Despite industry objections, SEC’s Gensler continues to classify crypto as securities

cyptouser9 months agoCryptocurrencies News226

Despite industry objections, SEC’s Gensler continues to classify crypto as securities

Securities and Exchange Commission (SEC) Chairman Gary Gensler remains steadfast that most cryptocurrencies fall under the agency’s securities regulations despite ongoing criticism from the crypto industry.

In written testimony on Sept. 12 for the Senate Banking Committee, Gensler reiterated the SEC’s strict stance that crypto trading platforms and intermediaries must register with the agency as exchanges, broker-dealers, and clearing agencies.

Gensler stated,

“There is nothing about the crypto asset securities markets that suggests that investors and issuers are less deserving of the protections of our securities laws,”

The SEC chair argued that because the 1930s securities laws define securities expansively to include “investment contracts,” most cryptocurrencies and crypto tokens meet the definition of securities subject to SEC regulation.

Gensler justified the SEC’s recent spate of enforcement actions against major crypto firms. He said,

“Given this industry’s wide-ranging noncompliance with securities laws, it’s not surprising we’ve seen many problems,”

However, the crypto industry has argued that sweeping regulations fail to account for the unique nature of digital assets.

Others have accused the SEC of overreach in attempting to stretch decades-old securities laws to emerging crypto finance models like decentralized autonomous organizations (DAOs) and decentralized finance (DeFi) protocols.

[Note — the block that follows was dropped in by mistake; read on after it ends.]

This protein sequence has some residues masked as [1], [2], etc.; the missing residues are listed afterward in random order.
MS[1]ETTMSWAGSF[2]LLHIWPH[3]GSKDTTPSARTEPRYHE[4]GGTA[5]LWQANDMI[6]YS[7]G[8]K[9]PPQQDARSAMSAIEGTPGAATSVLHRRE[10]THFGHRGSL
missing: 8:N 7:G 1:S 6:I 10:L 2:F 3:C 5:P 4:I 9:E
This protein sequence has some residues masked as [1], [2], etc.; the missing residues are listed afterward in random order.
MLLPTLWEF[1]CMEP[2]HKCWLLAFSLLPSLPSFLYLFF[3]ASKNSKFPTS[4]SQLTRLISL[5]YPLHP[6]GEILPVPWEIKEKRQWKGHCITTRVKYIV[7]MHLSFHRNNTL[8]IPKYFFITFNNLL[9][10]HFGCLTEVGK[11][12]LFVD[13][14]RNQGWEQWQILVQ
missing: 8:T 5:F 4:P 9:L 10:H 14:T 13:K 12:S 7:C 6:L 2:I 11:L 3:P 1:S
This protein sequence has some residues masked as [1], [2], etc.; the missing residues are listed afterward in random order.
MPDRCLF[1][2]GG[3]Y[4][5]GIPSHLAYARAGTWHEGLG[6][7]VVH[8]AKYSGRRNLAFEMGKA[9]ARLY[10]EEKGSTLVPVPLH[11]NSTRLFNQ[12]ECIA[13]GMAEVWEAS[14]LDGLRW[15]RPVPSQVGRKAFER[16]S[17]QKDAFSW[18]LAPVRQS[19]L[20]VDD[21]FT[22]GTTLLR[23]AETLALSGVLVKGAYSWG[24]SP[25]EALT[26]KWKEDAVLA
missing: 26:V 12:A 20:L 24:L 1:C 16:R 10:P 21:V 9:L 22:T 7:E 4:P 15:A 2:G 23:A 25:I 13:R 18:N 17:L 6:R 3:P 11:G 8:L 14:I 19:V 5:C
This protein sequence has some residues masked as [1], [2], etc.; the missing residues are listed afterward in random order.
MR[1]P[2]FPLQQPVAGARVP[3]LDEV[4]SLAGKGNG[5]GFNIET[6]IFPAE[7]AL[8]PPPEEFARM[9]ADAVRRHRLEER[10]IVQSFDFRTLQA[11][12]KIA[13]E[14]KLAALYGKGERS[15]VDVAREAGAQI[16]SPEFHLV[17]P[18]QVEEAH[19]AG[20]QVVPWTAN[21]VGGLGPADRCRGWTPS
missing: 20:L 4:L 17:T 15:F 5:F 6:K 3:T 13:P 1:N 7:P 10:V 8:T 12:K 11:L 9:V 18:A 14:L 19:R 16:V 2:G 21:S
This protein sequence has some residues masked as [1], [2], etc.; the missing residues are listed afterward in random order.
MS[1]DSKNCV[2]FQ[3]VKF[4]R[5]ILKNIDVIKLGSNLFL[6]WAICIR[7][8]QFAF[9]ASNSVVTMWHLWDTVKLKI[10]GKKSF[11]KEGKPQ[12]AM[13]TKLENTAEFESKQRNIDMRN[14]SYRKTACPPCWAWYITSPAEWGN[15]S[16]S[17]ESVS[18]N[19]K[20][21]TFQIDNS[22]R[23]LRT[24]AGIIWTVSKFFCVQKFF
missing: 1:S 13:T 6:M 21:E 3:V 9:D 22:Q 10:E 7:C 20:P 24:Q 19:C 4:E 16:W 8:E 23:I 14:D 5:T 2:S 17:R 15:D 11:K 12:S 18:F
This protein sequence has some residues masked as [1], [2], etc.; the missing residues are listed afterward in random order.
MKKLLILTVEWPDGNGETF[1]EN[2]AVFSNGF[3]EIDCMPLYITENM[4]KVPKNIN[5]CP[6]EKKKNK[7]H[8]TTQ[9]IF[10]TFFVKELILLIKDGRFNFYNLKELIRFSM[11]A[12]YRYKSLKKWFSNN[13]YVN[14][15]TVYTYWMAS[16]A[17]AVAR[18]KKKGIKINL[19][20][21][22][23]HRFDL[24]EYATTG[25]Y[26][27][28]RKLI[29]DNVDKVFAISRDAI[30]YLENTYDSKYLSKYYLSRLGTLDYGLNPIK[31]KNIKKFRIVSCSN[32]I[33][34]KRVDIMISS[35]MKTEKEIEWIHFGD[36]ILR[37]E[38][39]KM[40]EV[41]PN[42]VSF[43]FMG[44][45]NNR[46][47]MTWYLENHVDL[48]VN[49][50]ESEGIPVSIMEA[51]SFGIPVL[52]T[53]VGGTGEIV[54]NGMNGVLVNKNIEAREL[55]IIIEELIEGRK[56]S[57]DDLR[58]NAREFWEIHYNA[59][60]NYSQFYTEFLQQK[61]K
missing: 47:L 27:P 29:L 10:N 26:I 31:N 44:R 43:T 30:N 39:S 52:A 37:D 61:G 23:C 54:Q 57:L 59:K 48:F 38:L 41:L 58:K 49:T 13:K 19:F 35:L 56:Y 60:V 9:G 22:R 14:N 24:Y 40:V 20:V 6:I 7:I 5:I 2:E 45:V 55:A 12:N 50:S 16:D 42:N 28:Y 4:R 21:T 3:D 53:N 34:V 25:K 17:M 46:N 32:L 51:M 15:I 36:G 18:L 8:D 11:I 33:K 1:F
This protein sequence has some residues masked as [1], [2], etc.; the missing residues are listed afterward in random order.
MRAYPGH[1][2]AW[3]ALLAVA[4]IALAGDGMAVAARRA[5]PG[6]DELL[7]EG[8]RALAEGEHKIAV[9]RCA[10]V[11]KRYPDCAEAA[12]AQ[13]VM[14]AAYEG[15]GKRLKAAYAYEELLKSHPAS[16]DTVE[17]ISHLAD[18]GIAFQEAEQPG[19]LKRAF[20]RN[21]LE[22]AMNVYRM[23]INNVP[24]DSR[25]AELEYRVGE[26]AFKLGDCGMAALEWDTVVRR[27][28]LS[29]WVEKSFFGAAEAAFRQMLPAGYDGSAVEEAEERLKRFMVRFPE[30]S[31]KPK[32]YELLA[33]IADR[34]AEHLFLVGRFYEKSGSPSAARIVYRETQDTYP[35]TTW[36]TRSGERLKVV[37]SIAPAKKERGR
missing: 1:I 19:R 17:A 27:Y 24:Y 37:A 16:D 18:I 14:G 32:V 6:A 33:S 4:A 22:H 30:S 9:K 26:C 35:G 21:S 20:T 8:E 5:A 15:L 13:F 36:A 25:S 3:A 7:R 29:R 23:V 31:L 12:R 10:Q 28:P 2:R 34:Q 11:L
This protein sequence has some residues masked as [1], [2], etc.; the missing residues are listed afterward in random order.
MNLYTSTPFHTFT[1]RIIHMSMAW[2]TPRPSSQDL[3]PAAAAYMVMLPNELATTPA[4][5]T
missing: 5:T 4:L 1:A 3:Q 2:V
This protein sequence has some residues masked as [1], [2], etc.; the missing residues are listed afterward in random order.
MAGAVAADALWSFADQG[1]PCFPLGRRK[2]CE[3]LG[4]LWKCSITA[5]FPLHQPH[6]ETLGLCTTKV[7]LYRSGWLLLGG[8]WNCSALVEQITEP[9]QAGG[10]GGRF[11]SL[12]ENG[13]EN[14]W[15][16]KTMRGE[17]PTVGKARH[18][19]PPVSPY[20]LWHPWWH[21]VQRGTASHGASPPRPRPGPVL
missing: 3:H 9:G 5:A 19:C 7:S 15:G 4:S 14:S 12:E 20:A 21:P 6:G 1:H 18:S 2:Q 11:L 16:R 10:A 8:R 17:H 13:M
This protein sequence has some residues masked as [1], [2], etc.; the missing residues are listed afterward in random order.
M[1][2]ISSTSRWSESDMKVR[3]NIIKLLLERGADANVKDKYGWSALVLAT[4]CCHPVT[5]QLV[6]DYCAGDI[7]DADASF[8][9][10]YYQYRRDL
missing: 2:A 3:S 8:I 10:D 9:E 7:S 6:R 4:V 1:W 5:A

However, Gensler’s strict regulatory approach faces ongoing legal challenges that may undermine the SEC’s ability to bring crypto firms into compliance. The recent court ruling in the Ripple case delivered a partial victory to the company, judging that some XRP token sales did not constitute unregistered securities.

Specifically, the judge determined retail sales and free distributions of XRP did not meet the legal test for securities. While declaring Ripple’s institutional sales were securities offerings, the nuanced ruling suggests crypto assets may not fit neatly into 1930s-era regulations. Some industry experts argue this shows gaps in the SEC’s conceptual approach to crypto finance. Nevertheless, Gensler expressed disappointment, and the SEC has since challenged the judge’s conclusions on retail XRP sales.


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